OC council introduces $69.7M budget with tax increase

Attention: open in a new window. PrintE-mail

Officials believe drop in property values is over

OC council introduces $69.7M budget with tax increase OC council introduces $69.7M budget with tax increase

OCEAN CITY — City Council on Thursday, March 27, unanimously introduced a $69.7 million budget that will include a tax rate increase of 1.46 cents for every $100 of assessed value.

If the budget is approved as introduced, the 40.06-cent tax rate per $100 of assessed value would mean the owner of a house assessed at $580,000, the average for the town, would pay $2,323.48 in local taxes this year, which does not include county and school taxes.

A public hearing on the budget and final vote is planned for 7 p.m. April 24.

The budget as introduced is down about $3 million compared to what was presented by Mayor Jay Gillian in February.

A decline in the overall valuation of the city has contributed to the tax rate hike, according to Frank Donato, the city director of finance. He said property values dropped in Ocean City over the past three years, which means the city needs a higher tax rate to raise the same amount of money to support the budget.

This year’s proposed tax rate is close to 3.75 percent more than last year. According to Donato, without last year’s decrease in assessed property values of $14.4 million, the tax rate increase would be slightly under a penny, under the proposed budget.

That’s a considerable drop in values, but far less than what Ocean City lost the two previous years, when two compliance plans and a flood of tax appeals stripped about $800 million from the total assessed value of the town each year. In 2013, Hurricane Sandy contributed to the loss in the ratable base.

City officials say a series of compliance plans have brought Ocean City’s assessed value closer to the real market value. There were about 800 tax appeals in 2011 and ’12, and 200 last year. This year, there have been 30 or 35, administration officials told City Council, although that number could change because the deadline has not yet passed.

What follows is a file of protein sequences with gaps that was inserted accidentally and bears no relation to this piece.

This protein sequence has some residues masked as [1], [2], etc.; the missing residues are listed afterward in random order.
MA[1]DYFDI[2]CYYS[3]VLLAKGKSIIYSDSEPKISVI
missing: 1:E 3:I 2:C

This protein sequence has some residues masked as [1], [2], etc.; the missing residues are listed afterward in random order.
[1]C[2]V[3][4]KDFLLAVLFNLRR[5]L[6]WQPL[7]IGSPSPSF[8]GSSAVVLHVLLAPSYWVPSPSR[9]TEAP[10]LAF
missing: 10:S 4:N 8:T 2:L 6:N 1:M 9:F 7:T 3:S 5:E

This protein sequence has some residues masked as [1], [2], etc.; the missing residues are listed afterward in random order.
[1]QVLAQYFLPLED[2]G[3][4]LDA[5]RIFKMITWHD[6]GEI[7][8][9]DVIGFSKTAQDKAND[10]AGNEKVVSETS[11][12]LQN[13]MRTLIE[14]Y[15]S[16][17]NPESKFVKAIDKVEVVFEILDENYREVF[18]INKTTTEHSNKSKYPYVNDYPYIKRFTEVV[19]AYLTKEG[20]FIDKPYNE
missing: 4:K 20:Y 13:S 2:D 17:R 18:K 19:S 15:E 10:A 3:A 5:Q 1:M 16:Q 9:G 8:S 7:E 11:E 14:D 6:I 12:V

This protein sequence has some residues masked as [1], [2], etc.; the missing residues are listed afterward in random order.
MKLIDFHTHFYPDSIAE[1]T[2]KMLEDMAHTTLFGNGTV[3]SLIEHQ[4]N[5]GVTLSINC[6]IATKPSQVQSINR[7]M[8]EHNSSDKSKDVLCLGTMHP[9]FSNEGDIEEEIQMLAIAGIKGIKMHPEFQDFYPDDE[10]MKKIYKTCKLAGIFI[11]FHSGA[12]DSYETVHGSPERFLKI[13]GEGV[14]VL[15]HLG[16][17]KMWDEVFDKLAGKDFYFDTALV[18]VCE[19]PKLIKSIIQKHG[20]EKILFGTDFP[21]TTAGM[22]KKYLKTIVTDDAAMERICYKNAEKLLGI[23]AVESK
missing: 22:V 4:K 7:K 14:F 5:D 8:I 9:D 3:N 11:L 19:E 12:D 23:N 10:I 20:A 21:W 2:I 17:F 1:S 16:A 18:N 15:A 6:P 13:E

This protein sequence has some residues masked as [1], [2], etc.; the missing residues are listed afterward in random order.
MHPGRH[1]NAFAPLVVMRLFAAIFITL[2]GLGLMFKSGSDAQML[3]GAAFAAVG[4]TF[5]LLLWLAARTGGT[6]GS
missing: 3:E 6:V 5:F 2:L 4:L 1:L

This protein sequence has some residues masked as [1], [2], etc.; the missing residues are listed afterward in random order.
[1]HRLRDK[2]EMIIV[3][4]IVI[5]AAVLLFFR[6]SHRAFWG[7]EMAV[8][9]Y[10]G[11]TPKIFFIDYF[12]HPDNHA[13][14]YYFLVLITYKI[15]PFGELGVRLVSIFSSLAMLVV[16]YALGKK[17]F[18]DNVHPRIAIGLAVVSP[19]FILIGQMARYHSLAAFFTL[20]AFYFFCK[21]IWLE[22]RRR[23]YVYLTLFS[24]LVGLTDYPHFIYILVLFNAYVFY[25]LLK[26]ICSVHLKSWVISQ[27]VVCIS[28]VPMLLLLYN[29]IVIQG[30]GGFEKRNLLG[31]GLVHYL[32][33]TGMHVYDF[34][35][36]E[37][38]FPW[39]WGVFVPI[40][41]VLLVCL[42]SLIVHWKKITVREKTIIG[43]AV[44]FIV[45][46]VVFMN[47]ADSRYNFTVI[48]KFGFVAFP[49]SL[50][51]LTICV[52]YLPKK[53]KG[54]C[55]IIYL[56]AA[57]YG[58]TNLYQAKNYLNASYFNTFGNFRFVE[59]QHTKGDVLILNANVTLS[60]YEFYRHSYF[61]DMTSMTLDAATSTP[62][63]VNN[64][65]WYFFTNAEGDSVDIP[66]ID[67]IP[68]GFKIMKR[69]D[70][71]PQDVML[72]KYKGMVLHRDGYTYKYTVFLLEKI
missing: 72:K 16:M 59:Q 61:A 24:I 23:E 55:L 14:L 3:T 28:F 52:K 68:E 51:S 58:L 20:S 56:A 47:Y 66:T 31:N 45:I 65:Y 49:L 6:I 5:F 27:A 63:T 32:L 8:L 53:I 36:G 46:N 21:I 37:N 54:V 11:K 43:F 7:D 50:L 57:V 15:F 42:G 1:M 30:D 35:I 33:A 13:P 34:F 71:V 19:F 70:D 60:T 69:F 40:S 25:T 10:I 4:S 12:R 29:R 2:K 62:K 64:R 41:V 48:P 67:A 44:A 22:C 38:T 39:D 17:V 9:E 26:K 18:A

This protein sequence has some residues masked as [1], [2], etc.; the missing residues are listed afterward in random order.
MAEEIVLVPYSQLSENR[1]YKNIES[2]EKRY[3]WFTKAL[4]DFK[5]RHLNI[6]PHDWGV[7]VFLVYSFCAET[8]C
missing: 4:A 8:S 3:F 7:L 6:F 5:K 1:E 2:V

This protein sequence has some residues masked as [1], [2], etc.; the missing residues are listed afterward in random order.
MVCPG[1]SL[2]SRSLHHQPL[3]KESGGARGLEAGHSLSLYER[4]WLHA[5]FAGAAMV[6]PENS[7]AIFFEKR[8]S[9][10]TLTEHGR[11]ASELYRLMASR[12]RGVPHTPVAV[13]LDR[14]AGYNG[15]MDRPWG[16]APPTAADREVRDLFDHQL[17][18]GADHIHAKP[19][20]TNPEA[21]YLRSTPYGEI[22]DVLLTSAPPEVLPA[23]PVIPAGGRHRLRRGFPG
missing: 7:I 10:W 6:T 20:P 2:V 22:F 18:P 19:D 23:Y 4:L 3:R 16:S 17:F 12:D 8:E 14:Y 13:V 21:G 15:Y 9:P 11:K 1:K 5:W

After Thursday’s meeting, city business administrator Mike Dattilo said he believes the property values have turned a corner, and this year the city is likely to see an increase in overall value, driven by both new construction and by increased housing values.

The city added $25,000 to the budget as introduced to cover overtime costs from several snowstorms this year.

Other budget changes Thursday included:

An added $155,000 to the capital improvement fund to provide for the 5 percent down payment required by law on the almost $14.4 million worth of capital improvement the 2014 capital plan calls for; and

A reduction of the employer share for pensions by $134,090 (Public Employees Retirement Systems) and $182,684 (Police and Fire Retirement System).

Donato wrote in a memo to council prior to the meeting that the total of all the changes outlined represent a net decrease of $141,191 to the amount to be raised by taxation from the figures that were given out in February.

“Like I stated in February, there are two categories of budgetary items which would change to a great degree between then and the introduction of the budget, but would have little to no effect on the amount to be raised by taxation,” he wrote. “Those categories are grants and capital interfunds.”